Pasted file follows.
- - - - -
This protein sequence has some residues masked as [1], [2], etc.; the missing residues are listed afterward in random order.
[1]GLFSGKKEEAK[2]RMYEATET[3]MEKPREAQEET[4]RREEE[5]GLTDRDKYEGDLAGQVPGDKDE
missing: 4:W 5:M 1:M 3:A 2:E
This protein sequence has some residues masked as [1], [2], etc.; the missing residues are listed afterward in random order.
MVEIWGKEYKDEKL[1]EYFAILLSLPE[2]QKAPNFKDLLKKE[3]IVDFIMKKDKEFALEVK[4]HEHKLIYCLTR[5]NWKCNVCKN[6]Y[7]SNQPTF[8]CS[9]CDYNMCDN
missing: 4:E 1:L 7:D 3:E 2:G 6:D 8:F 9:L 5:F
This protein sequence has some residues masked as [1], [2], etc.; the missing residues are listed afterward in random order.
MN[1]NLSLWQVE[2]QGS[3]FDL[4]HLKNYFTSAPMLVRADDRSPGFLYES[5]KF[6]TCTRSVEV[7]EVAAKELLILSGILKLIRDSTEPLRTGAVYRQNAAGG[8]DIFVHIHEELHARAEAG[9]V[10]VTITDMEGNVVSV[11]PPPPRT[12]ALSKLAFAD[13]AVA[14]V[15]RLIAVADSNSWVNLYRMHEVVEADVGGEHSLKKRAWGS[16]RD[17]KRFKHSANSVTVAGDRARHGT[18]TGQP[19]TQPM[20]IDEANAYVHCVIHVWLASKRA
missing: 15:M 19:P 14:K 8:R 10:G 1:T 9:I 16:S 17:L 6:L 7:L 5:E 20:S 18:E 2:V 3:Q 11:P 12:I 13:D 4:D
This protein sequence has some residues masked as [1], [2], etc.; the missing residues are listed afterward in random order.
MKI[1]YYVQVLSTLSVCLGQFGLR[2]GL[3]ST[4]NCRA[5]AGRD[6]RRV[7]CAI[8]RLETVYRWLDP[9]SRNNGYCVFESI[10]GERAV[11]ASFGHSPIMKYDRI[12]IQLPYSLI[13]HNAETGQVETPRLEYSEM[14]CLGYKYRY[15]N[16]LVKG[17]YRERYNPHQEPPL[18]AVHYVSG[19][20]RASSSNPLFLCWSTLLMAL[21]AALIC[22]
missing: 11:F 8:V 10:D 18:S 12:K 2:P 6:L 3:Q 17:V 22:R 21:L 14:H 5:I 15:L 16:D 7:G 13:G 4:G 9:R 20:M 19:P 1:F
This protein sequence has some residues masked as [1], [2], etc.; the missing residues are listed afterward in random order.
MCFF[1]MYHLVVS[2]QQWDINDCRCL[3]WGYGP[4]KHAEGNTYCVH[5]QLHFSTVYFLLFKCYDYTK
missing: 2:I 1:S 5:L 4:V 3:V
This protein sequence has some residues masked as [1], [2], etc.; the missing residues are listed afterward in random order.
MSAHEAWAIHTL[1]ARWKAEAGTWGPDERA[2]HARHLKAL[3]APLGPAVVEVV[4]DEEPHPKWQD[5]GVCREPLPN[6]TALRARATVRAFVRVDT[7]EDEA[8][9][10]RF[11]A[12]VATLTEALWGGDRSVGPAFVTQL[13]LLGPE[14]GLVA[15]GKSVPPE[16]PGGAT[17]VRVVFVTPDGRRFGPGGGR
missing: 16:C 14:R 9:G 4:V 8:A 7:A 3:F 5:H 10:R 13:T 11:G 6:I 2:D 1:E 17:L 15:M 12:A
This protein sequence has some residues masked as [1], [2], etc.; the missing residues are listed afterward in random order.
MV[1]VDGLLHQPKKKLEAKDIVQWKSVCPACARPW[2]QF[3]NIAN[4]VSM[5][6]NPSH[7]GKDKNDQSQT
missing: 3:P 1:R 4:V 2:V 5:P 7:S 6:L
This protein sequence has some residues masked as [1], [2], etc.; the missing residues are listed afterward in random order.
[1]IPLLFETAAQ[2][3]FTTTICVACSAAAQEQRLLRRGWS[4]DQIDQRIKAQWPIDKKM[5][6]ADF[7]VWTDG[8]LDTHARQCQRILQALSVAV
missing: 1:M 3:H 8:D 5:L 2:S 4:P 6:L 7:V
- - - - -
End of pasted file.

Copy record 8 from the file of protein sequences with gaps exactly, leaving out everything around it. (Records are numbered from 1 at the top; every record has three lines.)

This protein sequence has some residues masked as [1], [2], etc.; the missing residues are listed afterward in random order.
[1]IPLLFETAAQ[2][3]FTTTICVACSAAAQEQRLLRRGWS[4]DQIDQRIKAQWPIDKKM[5][6]ADF[7]VWTDG[8]LDTHARQCQRILQALSVAV
missing: 1:M 3:H 8:D 5:L 2:S 4:P 6:L 7:V